Caribbean photographs

Map of Hillsborough Estate, Dominica, 1795, RCMS 266_1

The most recent release of Royal Commonwealth Society photographs on Cambridge Digital Library takes us to the Caribbean.  We’re delighted that virtually all Commonwealth members from the region are represented.  The subject of the earliest image dates from 1795, while the latest culminates in the 1970s, a period of fundamental change and development, marked by the abolition of slavery and the movement towards independence for many former British overseas territories.

Hillsboro’ Works, Dominica, May 1896, Y307H_25

The extent of development is emphasised by the oldest item, which is a map of the Hillsborough Estate on the island of Dominica as it appeared in 1795.  The plantation was acquired by John Greg (1715-1795) of Belfast, who became the first British Government Commissioner for the sale of land on the island in 1765.  Historians of slavery and of the economy of the Caribbean will be very interested in the map and its parent collection of estate ar­chives.  This is a particularly significant collection because it is accompanied by an album of photographs created by Hillsborough’s final owner, John Tylston Greg.  He purchased it in 1894 and supervised it personally until its final sale in 1928.  Greg documented Hillsborough’s accommodation, buildings, workers and crops with his camera in May 1896, and it is fascinating to compare and contrast the 1795 map with photographs of the estate taken a century later.­

Logwood scows, Milk River, Jamaica, 1870s, Y3073D_51

Agriculture and forestry feature prominently, notably in two albums compiled by Sir Daniel Morris, who served as Director of Jamaica’s Botanic Department from 1879 to 1886.  Morris later worked as Imperial Commissioner, West Indian Agricultural Department, and as Scientific Advisor in Tropical Agriculture to the Colonial Office.  His photographs illustrate native flora and fauna, botanical gardens and shows, and the cultivation of a wide range of trees and crops throughout the British West Indies, including sugar cane, cotton, banana, pineapple, orange, mahogany, logwood, sisal, coconut, jalap and lime.

Nassau Sponge Exchange, 1890s, Y3071A_25


The contribution of fishing to the islands’ economy is also evident in images showing the Bahamas’s sponge collecting boats and the exchange where the sponges were sold.  The expansion of ports and shipping for the import and export of commodities is also represented.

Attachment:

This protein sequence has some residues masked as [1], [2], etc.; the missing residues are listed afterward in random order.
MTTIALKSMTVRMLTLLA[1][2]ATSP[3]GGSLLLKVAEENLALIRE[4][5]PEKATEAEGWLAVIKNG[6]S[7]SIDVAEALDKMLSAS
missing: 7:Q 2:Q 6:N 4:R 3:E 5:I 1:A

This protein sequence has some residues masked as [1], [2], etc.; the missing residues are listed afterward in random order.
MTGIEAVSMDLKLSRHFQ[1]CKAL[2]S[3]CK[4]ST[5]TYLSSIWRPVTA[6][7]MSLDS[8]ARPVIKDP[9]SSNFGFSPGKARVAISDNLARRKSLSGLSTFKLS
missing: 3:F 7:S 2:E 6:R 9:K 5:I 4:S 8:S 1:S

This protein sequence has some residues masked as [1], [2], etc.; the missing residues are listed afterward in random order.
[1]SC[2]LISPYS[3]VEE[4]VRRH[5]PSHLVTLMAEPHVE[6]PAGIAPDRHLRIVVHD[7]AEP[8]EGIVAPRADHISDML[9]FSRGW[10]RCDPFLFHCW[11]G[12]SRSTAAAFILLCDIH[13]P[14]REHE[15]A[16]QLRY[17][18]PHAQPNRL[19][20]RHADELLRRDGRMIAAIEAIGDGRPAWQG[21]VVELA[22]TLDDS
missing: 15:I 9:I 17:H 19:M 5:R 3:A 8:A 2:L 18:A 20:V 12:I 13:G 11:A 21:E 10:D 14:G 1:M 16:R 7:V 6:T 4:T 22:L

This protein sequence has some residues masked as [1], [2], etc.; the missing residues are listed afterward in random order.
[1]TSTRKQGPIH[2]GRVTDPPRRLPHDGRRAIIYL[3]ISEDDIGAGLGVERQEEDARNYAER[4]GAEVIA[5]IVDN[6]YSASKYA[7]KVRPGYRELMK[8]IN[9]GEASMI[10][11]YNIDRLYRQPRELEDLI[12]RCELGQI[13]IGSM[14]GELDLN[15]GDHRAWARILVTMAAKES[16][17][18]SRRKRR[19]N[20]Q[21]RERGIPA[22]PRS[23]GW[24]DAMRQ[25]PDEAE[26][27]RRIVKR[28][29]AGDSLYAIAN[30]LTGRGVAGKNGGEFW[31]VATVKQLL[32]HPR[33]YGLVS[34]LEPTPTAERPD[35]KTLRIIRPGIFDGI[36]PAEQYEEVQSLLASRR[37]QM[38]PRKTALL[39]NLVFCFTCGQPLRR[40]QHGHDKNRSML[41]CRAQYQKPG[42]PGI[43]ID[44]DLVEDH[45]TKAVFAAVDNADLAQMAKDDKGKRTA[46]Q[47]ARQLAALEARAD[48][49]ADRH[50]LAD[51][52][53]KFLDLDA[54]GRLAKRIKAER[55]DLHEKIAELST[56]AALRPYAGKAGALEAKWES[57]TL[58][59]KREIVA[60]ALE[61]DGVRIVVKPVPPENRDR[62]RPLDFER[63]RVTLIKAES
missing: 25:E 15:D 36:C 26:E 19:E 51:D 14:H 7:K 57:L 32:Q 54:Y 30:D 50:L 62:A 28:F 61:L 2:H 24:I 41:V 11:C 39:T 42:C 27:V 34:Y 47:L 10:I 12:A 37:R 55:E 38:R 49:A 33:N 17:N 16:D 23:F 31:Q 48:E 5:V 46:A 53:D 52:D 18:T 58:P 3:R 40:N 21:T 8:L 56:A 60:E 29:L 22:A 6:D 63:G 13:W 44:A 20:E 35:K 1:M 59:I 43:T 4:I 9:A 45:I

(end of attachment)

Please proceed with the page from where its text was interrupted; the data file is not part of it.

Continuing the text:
Fort George, Grenada, early 1890s, Y30771A_23


The great natural beauty of the Caribbean islands is another striking theme, exemplified by images of lush gardens and forests, wide beaches and dramatic coastlines and mountains.  The beginnings of the tourist industry is suggested by photographs of luxury hotels built to tempt visitors, such as Jamaica’s Myrtle Bank, which by 1909 had ‘become a synonym for everything associated with elegance and comfort in accommodation [and] the superlative in food and wine’.

La Soufrière crater lake after eruption, 1902, Y307G_34



The danger inherent in the island’s geology, however, is powerfully emphasised by photographs of the eruption of St. Vincent’s volcano La Soufrière in May 1902.  The event devastated much of the northern part of the island and killed approximately 1,600 people.  It coincided with the terrible eruption of Martinique’s Mont Pelée, which is well documented in the RCS photograph collection.

Alphe Infants’ School, Jamaica, early 1900s, Y3073B_7


The diverse population of the Caribbean, including the indigenous peoples of modern Honduras and Belize, are portrayed in the photographs too, captured going about their daily lives.  There are also images of archaeological sites and sketches of pottery associated with the Caribs.

Carib family, St Vincent, 1915, Y30773B_6


We are thrilled to finish with a large collection of more modern colour slides, taken by the diplomat John Marnham, who from 1970 served as British Government Representative to the West Indian Associated States.  Antigua and Barbuda, Dominica, Grenada, St Christopher and Nevis, St Lucia and St Vincent enjoyed this status en route to their independence between 1973 and 1983.  Marnham was based in St Lucia and had a house at Ciceron, just outside the capital Castries, and travelled widely among the states, often photographing from the air.

Castries Carnival, St Lucia, 1972, Marnham AA_43




The featured image is Crossing Bamboo Pond, near Morant Bay, Jamaica, 1904, Y3073B_5






  • I am very interested in viewing vintage photographs of the Commonwealth of Dominica. I expressed an interest several years ago and was told at that time that the images were not available at that time. I am of Dominican parentage and would love to view historical photographs of Dominica. I thought I might have to apply to visit the library at Cambridge University to be able to view them. I hope to view the collection very soon indeed.

  • Nora Alexander

    Dear John,

    With the world in crisis because of Coronavirus, and with time on my hands as I, like thousands all across the UK are self isolating or just staying home in accordance with Government’s instructions, I have only just returned to this page, totally forgetting that I had sent my previous comment.

    It’s over 6 months late, but I want to thank you very much for your very helpful response and advise. I am both pleasantly surprised and grateful.

    Now I have the time to do everything I want to do, now is the perfect time to follow your advice, and view some Dominican vintage photographs of times gone by.

    The kindness of strangers, no matter in what form is heart warming. So, if you are still out there John, once again,thank you very much, and please stay safe.

    Kind Regards,

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